Monday, May 17, 2010

Kampong Buangkok: Last Village of Singapore

Source: Motochan

Kampong Buangkok: Last Village of Singapore

May 1, 2010

Earlier today, I made the effort to check out Kampong Buangkok, Singapore’s last kampong (village). Neil Humphreys wrote about it, as did New York Times. Countless others have also visited the village that spans across land the size of 3 soccer fields and tucked off Lorong Buangkok via Gerald Drive, at the junction of Yio Chu Kang Road and Ang Mo Kio Avenue 5.

Follow the sign down the rabbit hole...

Follow the sign down the rabbit hole...

Otherwise known as Selak Kain (Malay) or 罗弄万国村 (Simplified Chinese), Kampong Buangkok has withstood Singapore’s past 4 decades of rapid urbanization, and till today continues to be home to over 20 families who pay cheap rent to its landlord, Madam Sng Mui Hong. Under URA’s 2008 Masterplan, the land area that the kampong is on appeared to be slated for redevelopment. Its days were obviously numbered, so I thought I’d do my part in curating this small but otherwise important piece of Singapore’s fast disappearing historic landscape, and give my Olympus E-P2 a workout.

And so I spent 2 hours on a Friday morning under the hot morning sun exploring this almost forgotten corner of our island. Most of the villagers appeared to be out at work, which unfortunately reduced any opportunities for interaction with them. Neither incessant mosquito and sandfly attacks nor pesky guard dogs (whom I sent yelping back into their compounds) could spoil my morning excursion, as I snapped away, photo after photo.

Houses of Kampong Buangkok

13 Lorong Buangkok

13 Lorong Buangkok

19B Lorong Buangkok; a double-storied house, the most opulent and  well-maintained amongst the houses of Kampong Buangkok

19B Lorong Buangkok; a double-storied house, the most opulent and well-maintained amongst the houses of Kampong Buangkok

25 Lorong Buangkok

25 Lorong Buangkok

Makeshift porch of a villager's home

Makeshift porch of a villager's home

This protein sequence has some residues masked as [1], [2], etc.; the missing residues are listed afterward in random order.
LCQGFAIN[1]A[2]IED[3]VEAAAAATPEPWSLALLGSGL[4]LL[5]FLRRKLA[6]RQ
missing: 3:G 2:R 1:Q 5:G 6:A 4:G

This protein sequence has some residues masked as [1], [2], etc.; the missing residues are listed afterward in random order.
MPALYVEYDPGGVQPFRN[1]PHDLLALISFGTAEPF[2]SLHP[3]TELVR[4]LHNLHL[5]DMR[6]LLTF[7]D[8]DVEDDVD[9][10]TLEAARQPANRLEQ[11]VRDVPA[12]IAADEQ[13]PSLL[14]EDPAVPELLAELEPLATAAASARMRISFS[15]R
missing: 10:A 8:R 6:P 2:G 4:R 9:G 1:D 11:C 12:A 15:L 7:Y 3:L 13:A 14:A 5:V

Outdoor kitchen

Outdoor kitchen

Main porch of a Chinese villager's home

Main porch of a Chinese villager's home

29D Lorong Buangkok

29D Lorong Buangkok

Life around the Kampong

I certainly felt the slowdown in pace of life the moment I stepped on its dirt tracks. It was actually quiet – I couldn’t hear any traffic. Here at Kampong Buangkok, Man and Nature co-exists. As I walked around, I saw butterflies, lizards and more varieties of birds than just crows and mynahs. There is a certain rustic charm that our urban jungle – despite the best efforts of NParks – cannot offer.

A trap set by a villager to ensnare merbahs (singing birds)

Hibiscus & Monk Statuette

Hibiscus & Monk Statuette

Ripening mangoes within a villager's compound

Ripening mangoes within a villager's compound

A rooster peeks out of his enclosure

A rooster peeks out of his enclosure

When I was still a young ‘un, up until I was 10, almost every weekend, my dad would drive the family up to the Lim Chu Kang kampong in his classic burgundy Volkswagen Beetle to spend the day at our grandparents’ chicken farm. I would drop large red firecrackers into old rusted oil barrels and watch those barrels jump up or have holes torn out of them. I would swing on the worn tyre hanging off the tree in the backyard. I would play hide-and-seek with my cousins or be dazzled by my grandfather who often brandished his bat gun to impress his grandkids. Kids these days? They just stay glued to their iPhones, PSPs or Nintendo DSes. Bah!

My visit to Kampong Buangkok brought back many such fond childhood memories. I wish I was into photography back then – those photographs would have been an extremely insightful look into how I viewed my world as a kid. You can bet that I’m going to be teaching my kids photography once they’re big enough to handle one ;-) .

Other resources on Kampong Buangkok

There’s been some calls for the government to conserve Kampong Buangkok. I disagree, and believe it would be more helpful for the government to delay indefinitely its plans for redevelopment, and simply allow the village to remain as it is, for as long as there will be residents willing to maintain such a way of life. At least other kids will have a chance to experience kampongs in person, instead of through textbooks, videos and blog posts like mine.

As a parting note, check out the following 2 links for some interesting stuff on Kampong Buangkok. If you’re interested in the rest of my photo shoot, pop on over to its flickr photo set.

Trees of Kampong Buangkok

Trees of Kampong Buangkok

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